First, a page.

Do I Need To Specify Items To Be Covered in my Insurance Policy?

Protecting your home against the unexpected or the unthinkable involves purchasing separate insurance cover for the structure (homeowner’s insurance) and separate cover for the contents (household insurance). Contents refer to things in the house, the garage, and your storeroom. Outdoor pieces, like garden furniture, may be included subject to some conditions.

One fundamental thing to remember about household insurance is that the insurance company will assume that all household contents (all the things that would fall if you removed the roof from your house and turned it upside down) are included. Household insurance cannot be purchased only for particular things, e.g. a sound system. Because of this assumption, it is very likely that you will be underinsured.

This is why you need to specify items to be covered in the household insurance policy. This is the best way you can avoid that sticky situation.

Does being under-insured really cost much? Initially you may save on premiums, but if you do make a claim, the actual payment will be reduced corresponding to the extent of your being under-insured. If replacement value of your claim is R2 000 but the loss adjustor insists that you are under-insured by 30 percent, you’ll actually receive R1 400 and lose R600. Many times, the loss in settlement is significantly greater than the premium payments you save.

When you take the trouble to specify the items that constitute the possessions in your household, both you and the insurance company will know for certain what items are covered by the policy. Household insurance will cover only everyday things such as your furniture and kitchen appliances, clothing and other household equipment. You cannot include items that cost you a small fortune to purchase, such as jewellery or a Persian rug, in an ordinary household insurance policy; there are separate insurance policies that cover these luxury items.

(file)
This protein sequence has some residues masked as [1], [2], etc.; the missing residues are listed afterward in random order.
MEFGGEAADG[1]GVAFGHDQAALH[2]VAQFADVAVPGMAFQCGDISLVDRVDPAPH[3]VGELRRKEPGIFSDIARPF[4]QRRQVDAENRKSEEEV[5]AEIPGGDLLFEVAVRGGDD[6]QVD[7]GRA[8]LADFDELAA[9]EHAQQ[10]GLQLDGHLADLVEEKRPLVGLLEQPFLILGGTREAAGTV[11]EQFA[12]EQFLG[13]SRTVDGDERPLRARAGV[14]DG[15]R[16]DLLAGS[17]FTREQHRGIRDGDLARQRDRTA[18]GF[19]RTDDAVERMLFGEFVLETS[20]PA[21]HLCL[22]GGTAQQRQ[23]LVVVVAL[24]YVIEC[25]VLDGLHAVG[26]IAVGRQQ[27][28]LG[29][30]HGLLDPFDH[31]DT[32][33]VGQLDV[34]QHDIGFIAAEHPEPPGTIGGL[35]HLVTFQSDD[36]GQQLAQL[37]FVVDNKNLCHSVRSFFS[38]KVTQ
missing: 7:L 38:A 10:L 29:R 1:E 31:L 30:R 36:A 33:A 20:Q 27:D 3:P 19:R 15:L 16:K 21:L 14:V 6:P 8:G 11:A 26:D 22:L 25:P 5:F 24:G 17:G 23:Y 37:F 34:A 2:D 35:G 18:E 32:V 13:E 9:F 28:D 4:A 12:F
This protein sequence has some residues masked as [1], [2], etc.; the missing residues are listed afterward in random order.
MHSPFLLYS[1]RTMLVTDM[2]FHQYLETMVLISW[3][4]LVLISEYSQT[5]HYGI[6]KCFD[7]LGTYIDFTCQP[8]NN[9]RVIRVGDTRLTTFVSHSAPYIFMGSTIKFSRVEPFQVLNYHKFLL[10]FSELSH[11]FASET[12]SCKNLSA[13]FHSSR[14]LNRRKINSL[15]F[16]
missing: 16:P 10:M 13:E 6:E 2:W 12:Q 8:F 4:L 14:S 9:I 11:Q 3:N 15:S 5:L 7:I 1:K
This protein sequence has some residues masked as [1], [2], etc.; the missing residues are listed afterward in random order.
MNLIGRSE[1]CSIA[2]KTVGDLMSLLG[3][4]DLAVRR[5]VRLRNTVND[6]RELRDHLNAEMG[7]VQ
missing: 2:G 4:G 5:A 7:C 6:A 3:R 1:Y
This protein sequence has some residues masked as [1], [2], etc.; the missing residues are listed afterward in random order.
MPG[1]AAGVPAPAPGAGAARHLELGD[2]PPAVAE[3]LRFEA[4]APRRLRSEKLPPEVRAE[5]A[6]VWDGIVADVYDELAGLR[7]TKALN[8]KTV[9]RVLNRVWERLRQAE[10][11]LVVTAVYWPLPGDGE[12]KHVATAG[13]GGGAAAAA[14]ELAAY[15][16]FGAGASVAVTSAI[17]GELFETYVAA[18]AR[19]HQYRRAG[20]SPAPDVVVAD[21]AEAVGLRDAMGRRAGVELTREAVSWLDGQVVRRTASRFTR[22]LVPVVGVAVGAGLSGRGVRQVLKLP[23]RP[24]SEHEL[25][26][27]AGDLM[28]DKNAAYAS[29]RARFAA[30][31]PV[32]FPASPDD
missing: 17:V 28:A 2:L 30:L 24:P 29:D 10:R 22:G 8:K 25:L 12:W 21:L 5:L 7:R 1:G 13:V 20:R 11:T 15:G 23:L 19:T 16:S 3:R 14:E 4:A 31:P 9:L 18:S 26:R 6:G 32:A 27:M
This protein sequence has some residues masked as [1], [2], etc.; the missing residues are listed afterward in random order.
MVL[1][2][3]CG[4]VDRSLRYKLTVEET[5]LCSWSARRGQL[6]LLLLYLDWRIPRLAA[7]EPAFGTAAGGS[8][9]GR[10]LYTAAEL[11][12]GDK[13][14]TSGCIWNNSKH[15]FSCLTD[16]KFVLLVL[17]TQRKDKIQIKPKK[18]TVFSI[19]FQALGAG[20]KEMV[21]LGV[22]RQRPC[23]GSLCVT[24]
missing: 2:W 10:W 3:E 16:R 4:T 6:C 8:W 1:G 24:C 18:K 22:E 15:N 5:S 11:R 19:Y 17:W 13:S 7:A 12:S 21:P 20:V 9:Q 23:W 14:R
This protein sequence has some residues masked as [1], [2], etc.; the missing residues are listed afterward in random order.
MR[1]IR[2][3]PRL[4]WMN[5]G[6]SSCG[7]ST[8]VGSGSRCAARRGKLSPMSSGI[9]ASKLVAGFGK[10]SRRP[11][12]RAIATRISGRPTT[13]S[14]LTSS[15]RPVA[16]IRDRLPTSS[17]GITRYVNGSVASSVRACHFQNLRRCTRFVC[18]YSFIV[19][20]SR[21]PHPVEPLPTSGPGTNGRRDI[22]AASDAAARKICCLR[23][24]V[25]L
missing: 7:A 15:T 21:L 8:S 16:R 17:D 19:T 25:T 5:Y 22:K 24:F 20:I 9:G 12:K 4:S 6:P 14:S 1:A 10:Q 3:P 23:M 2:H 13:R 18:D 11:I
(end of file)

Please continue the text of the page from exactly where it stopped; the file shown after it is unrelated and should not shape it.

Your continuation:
With a detailed list that specifies items to be covered, it becomes easier for you to make an estimate of the value of each item. If you should lose these items, you want to be able to replace them with the proceeds of your insurance claim. But if you assign an erroneous value to the items covered, you will not receive the amount you expect and thus will be hard pressed to replace the items lost.

You will have to remember to record the current replacement value of the item, not its market value. There is a huge difference between replacement value and market value.

Insuring an article at market value means you will receive only the worth of the damaged or lost item on the market at the time you file a claim. That value may not be enough to provide an equal or equivalent replacement. Insuring the article at replacement value ensures that you will get the cost of an equal replacement or buy an equivalent. The odds are that replacement amount will be greater, so you will get full value. Your monthly premium will also be higher.

The rule of insuring your personal effects and other goods for the full replacement value should apply even to old appliances. Although you may think your refrigerator is a relic from antiquity and not worth much, it is still good policy to put replacement value. If it should lose it due to an insurable event, then you can get a good replacement for it.

When you specify items to be covered, you will want to include (in the All-Risks Section of the policy) those small, portable items that you carry with you all the time: your laptop, personal digital assistant, sunglasses, cameras, and others. Household insurance will cover such items only while they are inside your property, but once you bring them elsewhere, they are no longer covered unless you specify them in the policy.